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Red Sox minor league roundup: The bigger picture for Allen Webster; Will Middlebrooks faces heat; Jamie Callahan bounces back; A triples machine in Greenville

04.24.14 at 11:41 am ET
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Right-hander Allen Webster had his best outing of the 2014 season on Wednesday. (AP)

Right-hander Allen Webster had his best outing of the 2014 season on Wednesday. (AP)

It would have been easy for the Red Sox to summon Allen Webster to the big leagues on Wednesday. They needed a pitcher capable of providing innings in case anything went off the rails with John Lackey, given that the team’s bullpen had been pushed to obscene (11 innings) lengths in the prior two days. Webster, whose day it was to start in Pawtucket, would have given the team the possibility of a significant workload if needed.

But the Sox resisted the temptation to do so, instead electing to bring up Alex Wilson for the day. The reason?

“Didn’t want to disrupt Webster’s starting rotation work there. We felt like a two-inning reliever is what we needed, which Alex has done,” Sox manager John Farrell told reporters. “Familiarity with the role. That’s why Alex is here.”

The Sox are mindful of what occurred a year ago, when Webster got off to a spectacular start in spring training and then April in Pawtucket, but started to see his dominant early performance get derailed once he started shuttling up and down between Pawtucket and the big leagues. He seemed to struggle with the transitions, lost confidence along the way and went from a pitcher who looked like he was on the cusp of being a big league-ready starter to one who looked lost.

And so, Webster remained in Pawtucket this time, under different circumstances than the ones that had the Sox looking for opportunities to bring him to the big leagues last year. He’s struggled through four starts, permitting more walks (12) than strikeouts (11) in 20 innings. Read the rest of this entry »

Read More: allen webster, carlos asuaje, jamie callahan, Will Middlebrooks

Red Sox 2013 first-rounder Trey Ball to join Single-A Greenville as Pat Light joins Salem

04.24.14 at 10:30 am ET
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Left-hander Trey Ball was taken by the Red Sox with the No. 7 overall pick (New Castle High School)

Left-hander Trey Ball was taken by the Red Sox with the No. 7 overall pick (New Castle High School)

Left-handed pitcher Trey Ball, the Red Sox‘ top draft pick (No. 7 overall) in the 2013 draft, will join Single-A Greenville today after opening the year in extended spring training, according to an industry source. The 19-year-old, who allowed five runs in seven innings in his five-game pro debut late last summer (before turning in a very impressive outing in the GCL playoffs), had been kept in extended in deference to the fact that the Greenville pitching staff is crowded with prospects, resulting in a paucity of innings to go around (Ball, Daniel McGrath and Ty Buttrey all opened the year in extended in part due to that bottleneck), and because the Sox wanted to do some work with Ball in extended on repeating his delivery and the angle and command of his fastball, as well focus on improving the consistency of his curveball and changeup, in extended before sending him out to compete for an affiliate.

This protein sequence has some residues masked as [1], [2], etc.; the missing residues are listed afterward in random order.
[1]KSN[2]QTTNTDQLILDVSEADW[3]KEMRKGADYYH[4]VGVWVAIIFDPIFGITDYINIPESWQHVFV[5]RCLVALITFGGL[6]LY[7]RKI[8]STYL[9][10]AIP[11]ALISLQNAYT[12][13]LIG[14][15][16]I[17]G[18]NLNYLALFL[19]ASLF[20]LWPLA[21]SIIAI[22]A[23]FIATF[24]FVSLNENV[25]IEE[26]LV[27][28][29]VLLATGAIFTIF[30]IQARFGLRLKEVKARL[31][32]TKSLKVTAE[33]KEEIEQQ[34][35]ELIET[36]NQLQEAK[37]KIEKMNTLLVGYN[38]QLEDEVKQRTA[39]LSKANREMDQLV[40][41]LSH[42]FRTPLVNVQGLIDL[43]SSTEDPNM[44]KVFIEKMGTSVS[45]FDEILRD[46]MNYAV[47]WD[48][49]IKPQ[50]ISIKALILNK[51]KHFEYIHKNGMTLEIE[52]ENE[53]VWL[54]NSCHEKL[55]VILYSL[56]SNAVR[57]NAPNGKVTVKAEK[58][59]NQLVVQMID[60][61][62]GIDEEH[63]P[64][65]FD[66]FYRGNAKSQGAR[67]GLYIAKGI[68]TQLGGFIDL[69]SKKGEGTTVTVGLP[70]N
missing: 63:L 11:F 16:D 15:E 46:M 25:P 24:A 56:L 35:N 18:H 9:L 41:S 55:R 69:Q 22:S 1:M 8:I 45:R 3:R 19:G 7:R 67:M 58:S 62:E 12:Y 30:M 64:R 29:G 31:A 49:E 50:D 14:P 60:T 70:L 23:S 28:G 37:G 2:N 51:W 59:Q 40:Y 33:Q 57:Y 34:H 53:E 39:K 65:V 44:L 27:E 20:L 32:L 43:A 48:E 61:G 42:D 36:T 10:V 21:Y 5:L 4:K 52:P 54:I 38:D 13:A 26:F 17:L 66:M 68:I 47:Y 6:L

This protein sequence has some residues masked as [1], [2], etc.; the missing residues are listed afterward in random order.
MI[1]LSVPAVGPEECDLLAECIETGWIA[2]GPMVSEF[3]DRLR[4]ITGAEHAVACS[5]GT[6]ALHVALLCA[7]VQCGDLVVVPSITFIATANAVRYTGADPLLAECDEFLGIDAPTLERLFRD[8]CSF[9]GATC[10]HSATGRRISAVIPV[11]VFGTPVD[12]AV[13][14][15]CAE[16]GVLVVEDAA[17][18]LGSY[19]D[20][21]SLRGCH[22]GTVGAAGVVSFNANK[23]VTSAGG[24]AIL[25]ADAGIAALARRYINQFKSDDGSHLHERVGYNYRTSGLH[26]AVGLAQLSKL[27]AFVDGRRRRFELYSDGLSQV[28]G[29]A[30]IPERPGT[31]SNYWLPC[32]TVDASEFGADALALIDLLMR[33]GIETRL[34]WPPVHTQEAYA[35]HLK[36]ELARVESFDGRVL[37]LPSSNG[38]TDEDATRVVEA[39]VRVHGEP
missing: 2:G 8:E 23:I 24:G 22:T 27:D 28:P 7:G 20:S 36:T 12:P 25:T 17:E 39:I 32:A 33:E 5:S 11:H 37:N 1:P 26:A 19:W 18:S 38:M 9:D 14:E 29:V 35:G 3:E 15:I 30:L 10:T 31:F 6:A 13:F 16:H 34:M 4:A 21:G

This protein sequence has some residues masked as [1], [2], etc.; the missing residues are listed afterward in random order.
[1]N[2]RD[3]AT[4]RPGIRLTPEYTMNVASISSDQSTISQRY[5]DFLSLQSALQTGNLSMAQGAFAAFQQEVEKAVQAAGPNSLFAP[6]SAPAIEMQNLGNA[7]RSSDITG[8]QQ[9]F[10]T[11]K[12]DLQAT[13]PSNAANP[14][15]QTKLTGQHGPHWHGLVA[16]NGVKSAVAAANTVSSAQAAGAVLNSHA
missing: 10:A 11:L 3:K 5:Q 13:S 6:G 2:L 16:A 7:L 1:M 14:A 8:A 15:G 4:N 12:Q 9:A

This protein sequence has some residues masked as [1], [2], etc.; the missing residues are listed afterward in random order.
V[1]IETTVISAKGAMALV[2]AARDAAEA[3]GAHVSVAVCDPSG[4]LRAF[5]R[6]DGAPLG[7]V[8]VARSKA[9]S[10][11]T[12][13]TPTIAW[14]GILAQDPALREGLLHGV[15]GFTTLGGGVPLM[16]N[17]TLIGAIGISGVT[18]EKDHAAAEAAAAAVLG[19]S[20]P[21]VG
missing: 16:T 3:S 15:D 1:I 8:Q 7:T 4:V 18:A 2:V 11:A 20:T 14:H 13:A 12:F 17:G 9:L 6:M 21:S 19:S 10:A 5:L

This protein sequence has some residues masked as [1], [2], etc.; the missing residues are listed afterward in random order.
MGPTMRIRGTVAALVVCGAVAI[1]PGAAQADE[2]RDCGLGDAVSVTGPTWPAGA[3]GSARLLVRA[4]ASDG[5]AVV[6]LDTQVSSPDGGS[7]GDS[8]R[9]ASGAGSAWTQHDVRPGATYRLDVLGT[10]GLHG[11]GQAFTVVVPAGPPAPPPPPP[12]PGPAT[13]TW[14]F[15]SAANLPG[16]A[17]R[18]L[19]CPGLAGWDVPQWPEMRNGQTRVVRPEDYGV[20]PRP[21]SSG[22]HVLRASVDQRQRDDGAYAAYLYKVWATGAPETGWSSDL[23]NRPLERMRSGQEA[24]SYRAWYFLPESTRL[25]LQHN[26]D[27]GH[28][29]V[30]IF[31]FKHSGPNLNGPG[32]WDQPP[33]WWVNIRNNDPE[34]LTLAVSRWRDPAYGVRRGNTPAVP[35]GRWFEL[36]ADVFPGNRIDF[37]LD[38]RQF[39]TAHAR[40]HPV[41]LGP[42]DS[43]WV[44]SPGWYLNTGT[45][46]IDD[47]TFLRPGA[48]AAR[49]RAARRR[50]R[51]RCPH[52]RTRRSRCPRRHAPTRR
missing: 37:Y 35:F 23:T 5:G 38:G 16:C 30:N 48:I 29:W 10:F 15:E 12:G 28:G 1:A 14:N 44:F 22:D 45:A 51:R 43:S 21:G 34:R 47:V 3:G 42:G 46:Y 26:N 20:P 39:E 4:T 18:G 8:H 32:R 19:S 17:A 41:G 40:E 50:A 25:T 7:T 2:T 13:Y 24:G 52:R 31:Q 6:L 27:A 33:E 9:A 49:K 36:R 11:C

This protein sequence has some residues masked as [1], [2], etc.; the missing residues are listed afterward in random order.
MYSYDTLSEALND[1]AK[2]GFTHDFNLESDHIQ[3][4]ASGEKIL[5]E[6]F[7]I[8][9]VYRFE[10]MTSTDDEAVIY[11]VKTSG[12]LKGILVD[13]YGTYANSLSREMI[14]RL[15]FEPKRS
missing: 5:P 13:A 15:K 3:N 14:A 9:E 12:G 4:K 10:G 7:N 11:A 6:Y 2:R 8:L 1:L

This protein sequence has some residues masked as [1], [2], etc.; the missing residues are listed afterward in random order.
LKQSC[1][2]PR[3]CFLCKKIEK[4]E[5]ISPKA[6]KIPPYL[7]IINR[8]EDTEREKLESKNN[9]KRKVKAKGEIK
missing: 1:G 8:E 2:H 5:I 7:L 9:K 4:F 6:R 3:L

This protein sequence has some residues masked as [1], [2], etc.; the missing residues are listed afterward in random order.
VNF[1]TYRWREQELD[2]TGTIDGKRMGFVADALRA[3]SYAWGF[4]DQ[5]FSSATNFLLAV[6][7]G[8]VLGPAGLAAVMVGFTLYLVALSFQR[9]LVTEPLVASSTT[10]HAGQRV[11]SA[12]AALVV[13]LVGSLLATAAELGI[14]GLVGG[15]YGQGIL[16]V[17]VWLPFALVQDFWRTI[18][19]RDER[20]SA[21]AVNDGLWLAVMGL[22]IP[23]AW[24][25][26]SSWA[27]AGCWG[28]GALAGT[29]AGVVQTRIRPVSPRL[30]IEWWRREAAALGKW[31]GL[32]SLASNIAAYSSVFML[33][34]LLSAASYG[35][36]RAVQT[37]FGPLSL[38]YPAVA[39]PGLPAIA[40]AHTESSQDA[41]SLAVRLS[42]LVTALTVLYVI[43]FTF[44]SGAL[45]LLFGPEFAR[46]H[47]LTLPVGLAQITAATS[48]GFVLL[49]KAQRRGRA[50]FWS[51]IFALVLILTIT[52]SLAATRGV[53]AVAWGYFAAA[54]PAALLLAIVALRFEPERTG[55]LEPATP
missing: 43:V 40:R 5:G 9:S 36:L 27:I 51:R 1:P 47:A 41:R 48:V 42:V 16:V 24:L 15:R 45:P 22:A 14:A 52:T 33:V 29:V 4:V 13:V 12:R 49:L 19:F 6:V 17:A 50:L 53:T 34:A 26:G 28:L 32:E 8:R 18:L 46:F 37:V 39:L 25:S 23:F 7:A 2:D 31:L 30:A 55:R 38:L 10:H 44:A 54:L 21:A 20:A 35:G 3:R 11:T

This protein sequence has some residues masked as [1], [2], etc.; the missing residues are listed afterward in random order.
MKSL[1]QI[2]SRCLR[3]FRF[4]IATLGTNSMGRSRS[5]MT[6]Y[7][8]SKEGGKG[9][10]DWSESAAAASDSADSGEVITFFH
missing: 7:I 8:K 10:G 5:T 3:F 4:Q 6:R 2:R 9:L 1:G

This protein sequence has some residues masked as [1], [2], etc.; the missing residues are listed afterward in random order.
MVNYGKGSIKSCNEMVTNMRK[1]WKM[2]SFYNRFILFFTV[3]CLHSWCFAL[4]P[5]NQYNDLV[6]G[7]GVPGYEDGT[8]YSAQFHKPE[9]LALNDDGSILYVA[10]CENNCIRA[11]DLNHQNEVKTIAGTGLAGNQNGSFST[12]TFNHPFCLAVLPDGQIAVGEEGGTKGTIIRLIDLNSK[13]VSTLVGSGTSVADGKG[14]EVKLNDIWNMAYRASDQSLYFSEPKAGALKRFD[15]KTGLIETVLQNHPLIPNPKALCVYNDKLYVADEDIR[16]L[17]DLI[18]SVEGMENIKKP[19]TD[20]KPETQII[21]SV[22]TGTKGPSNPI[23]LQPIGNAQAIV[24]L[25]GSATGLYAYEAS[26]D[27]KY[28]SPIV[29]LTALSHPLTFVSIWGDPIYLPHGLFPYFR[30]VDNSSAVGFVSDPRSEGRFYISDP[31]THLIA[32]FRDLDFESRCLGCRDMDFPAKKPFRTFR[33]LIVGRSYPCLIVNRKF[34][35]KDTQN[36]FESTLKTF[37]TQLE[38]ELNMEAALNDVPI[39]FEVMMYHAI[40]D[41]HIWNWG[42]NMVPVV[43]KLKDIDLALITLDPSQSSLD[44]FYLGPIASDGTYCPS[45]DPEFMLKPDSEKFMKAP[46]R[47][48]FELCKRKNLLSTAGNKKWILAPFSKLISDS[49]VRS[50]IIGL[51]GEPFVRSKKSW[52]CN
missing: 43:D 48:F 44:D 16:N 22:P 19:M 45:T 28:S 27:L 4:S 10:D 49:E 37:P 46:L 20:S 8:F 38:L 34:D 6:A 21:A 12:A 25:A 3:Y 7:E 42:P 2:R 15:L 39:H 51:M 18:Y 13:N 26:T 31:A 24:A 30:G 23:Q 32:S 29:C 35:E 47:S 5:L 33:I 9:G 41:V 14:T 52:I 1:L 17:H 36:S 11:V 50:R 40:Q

He showed some solid raw materials this spring training, including a fastball that was up to 92 mph, aggressiveness in throwing that pitch for strikes, and gradual improvement during spring training in his secondary stuff. Still, given that he was a two-way player (center fielder and pitcher) in high school, Ball was far less experienced than other candidates for the Greenville rotation, resulting in the decision to let him acclimate to the five-day pitchers’ routine and work on his pitch development in extended to start the year. Read the rest of this entry »

Read More: pat light, Trey Ball,

Mike Hazen on D&C: ‘Daniel Nava’s going to be back here hitting again’

04.24.14 at 10:05 am ET
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Mike Hazen

Mike Hazen

Red Sox assistant general manager Mike Hazen joined Dennis & Callahan on Thursday to discuss Yankees pitcher Michael Pineda‘€™s use of pine tar and other updates about the Red Sox. To hear the interview, go to the Dennis & Callahan audio on demand page.

Home plate umpire and crew chief Gerry Davis said after Wednesday night’€™s game that he had not seen the substance on Pineda‘€™s neck until Red Sox manager John Farrell alerted him to it.

“The manager doesn’€™t have to [alert the umpires],” Hazen said. “The umpire can certainly go out there and initiate it. I don’€™t think the umpires are staring at the starting pitcher on those types of situations.”

Wednesday’€™s incident marked the second time Pineda was caught with a foreign substance on his skin while playing the Red Sox this month.